There are significant delays with dressing, feeding, and using the toilet. Memory problems, and challenges with problem solving and logical reasoning are evident. Children with intellectual disability have slow social development, as a result of the deficits seen with language and cognitive abilities. Occasional behavioral disturbances can be seen, and may consist of inattention, hyperactivity, aggression, temper tantrums, heavy outbursts and self-injury (Gray, et al., 2011). This may be increased as result of the challenges with communication and difficulty with being able to control impulses. Additionally, comorbidities such as anxiety and depression are normal, especially from the children affected by the stigma seen with intellectual disability.

It is imperative to state that IQ or comparable standardized test scores must be part of an individual’s evaluation. In DSM-5, intellectual disability is seen as being at least about two standard deviations or greater below the population, which is approximately an IQ score of 70 or less. Again the emphasis is not specifically on meeting any cutoff score, but rather on how the particular individual presents.

Treatment of Intellectual Disability

In order to get early intervention for those diagnosed with ID, the diagnosis should occur early. Early intervention has been shown to improve outcomes.

The basis of treatment involves the creation of a complete management plan for the individual. This plan consists of input from the multi disciplinary team of providers, which includes behavioral therapists, special education teachers, language therapists, community resources, among others.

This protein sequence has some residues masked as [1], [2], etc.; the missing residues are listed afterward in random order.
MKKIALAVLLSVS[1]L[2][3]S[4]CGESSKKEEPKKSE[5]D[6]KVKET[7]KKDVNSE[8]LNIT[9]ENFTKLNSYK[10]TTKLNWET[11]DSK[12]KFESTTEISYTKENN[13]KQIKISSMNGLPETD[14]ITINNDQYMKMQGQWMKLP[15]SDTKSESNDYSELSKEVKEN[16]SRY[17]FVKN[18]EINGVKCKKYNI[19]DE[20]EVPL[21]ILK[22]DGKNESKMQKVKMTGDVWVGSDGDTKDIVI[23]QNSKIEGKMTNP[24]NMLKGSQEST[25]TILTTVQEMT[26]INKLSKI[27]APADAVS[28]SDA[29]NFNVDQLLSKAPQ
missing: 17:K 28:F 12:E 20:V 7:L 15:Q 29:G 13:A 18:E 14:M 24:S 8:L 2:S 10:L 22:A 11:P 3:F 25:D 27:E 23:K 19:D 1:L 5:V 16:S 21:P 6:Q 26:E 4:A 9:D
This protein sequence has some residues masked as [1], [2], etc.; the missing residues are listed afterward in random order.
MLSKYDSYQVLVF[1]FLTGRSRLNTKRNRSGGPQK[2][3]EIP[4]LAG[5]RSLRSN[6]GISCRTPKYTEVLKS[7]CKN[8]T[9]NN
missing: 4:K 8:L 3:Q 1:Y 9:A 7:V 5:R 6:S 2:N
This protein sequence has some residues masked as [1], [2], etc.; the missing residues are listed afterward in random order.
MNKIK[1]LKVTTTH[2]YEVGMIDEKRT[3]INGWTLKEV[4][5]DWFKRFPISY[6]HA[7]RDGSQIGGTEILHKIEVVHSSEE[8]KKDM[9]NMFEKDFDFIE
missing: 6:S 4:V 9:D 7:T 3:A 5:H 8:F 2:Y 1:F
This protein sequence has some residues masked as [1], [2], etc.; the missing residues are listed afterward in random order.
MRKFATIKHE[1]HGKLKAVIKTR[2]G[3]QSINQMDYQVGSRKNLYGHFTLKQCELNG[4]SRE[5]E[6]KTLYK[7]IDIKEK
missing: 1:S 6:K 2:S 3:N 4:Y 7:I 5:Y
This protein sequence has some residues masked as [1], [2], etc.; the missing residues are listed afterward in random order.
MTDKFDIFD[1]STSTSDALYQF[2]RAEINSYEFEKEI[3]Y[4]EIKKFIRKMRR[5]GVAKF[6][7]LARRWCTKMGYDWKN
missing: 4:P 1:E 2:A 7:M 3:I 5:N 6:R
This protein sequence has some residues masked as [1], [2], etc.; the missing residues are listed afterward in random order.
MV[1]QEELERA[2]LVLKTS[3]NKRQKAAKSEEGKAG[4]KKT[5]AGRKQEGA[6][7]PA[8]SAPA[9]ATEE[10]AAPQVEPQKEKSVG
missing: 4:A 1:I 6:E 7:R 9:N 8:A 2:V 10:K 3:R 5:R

Since lack of adequate exercise and obesity are seen in ID, it is important to develop programs that encourage healthy lifestyles (Bartlo & Klein, 2011). This may require the assistance of a dietitian or adjusting certain antipsychotics that increase the risk for obesity.

Many individuals with ID experience intense bouts of pain, and it is important for this to be addressed in the treatment goal (Kankkunen, Janis, & Vehviläinen-Julkunen, 2010). This should be quick, and mild pain can be treated with NSAIDs or acetaminophen, while moderate pain can be treated with tramadol, and more severe pain with opioids. The use of written, verbal and illustrative methods of communication in addition to signs and demonstrations are beneficial for those with ID to guarantee shared understanding and improve treatment compliance.

Individuals with ID tend to react differently to benzodiazepines and it is best to treat them using the smallest dose possible at all times.

Care should be taken to explore the possibility of sexual abuse in individuals with ID. Given the low IQ levels, many may be prone to this, and this may influence the negative behaviors seen, such as heightened aggression.

Despite the known aspect of deficits seen with cognition, there is no main stay treatment. Limited research exist that show clear evidence of beneficial outcomes with medications.

Offering treatment is especially crucial in individuals with ID who also have co-occurring mental disorders. This is as a result of the increased risk of suicide attempts (Ludi, Ballard, Greenbaum, Pao, & Bridge, 2012). It is quite important to include questions for suicidal screening while evaluating individuals diagnosed with ID.